Peter Toogood, CIO at The Adviser Centre, has said asset managers are about to face huge changes very quickly, but warned many firms are not equipped to respond effectively to the evolving landscape.
As groups feel the ongoing pressures of increasing costs, more onerous regulations and the rise of passives, asset managers will be forced to develop more innovative products to meet client demand for outcome-focused solutions, he said.
Toogood also urged firms to stop comparing themselves and trying to beat the benchmark, but instead focus on alternative outcomes, such as products that deliver genuine alpha or absolute returns.
"Not many teams are equipped for this process and it implies lots of parts of the food chain are overpaid," Toogood said.
"Fund management groups know the writing is on the wall. They should change their models, lower their costs and deliver different products."
Toogood's comments come after analysts at AB Bernstein warned fund groups' focus on chasing assets under management instead of profitability would lead to the "cannibalisation" of the industry.
Meanwhile, in response to the Financial Conduct Authority's (FCA) Asset Management Market Study, Gill Hutchison, research director at The Adviser Centre, said she was "hugely disappointed" by the regulator's final analysis on fund ratings agencies.
The FCA found "that over our assessment period, ratings and best buy lists did not on average identify funds that outperformed their Morningstar category benchmarks."
However, Hutchison said the FCA forgot to mention in its analysis that it is not all about performance against a benchmark but also about risk-adjusted returns.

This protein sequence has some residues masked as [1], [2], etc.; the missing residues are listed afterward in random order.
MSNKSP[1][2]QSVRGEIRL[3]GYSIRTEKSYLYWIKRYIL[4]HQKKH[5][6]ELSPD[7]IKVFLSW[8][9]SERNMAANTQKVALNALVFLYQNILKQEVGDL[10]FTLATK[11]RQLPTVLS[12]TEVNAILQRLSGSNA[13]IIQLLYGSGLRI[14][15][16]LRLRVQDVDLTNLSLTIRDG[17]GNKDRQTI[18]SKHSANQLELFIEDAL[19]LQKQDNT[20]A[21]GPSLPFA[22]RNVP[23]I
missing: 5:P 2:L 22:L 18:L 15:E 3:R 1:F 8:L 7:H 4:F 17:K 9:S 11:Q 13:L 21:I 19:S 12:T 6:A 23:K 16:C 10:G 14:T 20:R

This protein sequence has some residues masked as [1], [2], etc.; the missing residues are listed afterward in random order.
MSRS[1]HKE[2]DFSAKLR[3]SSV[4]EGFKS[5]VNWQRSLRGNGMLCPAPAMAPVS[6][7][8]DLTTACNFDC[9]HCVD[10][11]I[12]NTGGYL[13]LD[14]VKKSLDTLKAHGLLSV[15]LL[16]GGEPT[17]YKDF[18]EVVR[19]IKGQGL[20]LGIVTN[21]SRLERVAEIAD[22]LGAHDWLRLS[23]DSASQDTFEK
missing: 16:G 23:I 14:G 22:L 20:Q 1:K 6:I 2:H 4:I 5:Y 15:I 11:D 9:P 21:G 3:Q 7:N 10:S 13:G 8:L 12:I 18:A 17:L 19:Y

"You could be a conservative manager who underperforms the UK market but that does not decide whether it is a good or bad outcome," she said. "This did not feature in their final report and I was hugely disappointed by that.
"All it did was reinforce what the industry has been like for years and years, which is dominated by first quartile performance.
"This is the bad old days of fund management as it does not explain why an investor should hold the fund; what happens when that fund is no longer first quartile?"
Turning to the investment landscape, Toogood warned there were few attractive opportunities in the current climate, as stocks are expensive while bonds are low yielding.
He said the biggest market issue would come when central banks began to withdraw money, but added while liquidity was still "flushing through the system", markets would continue to grind upwards.
"When central banks withdraw money, who knows what will happen," he said. "In 2008, central banks had interest rates to cut and money to print but in 2017 there is nothing left. Central bankers and world governments are still fighting last decade's war.
"This is why it is a struggle [to invest] as we do not know what happens. Investors should be very careful about what they do.
"Fund managers have low relative opportunities and no absolute opportunities. Both value and growth managers are finding it hard to find anything at this point."
Three years at Wells Fargo
Effective from 9 December 2019
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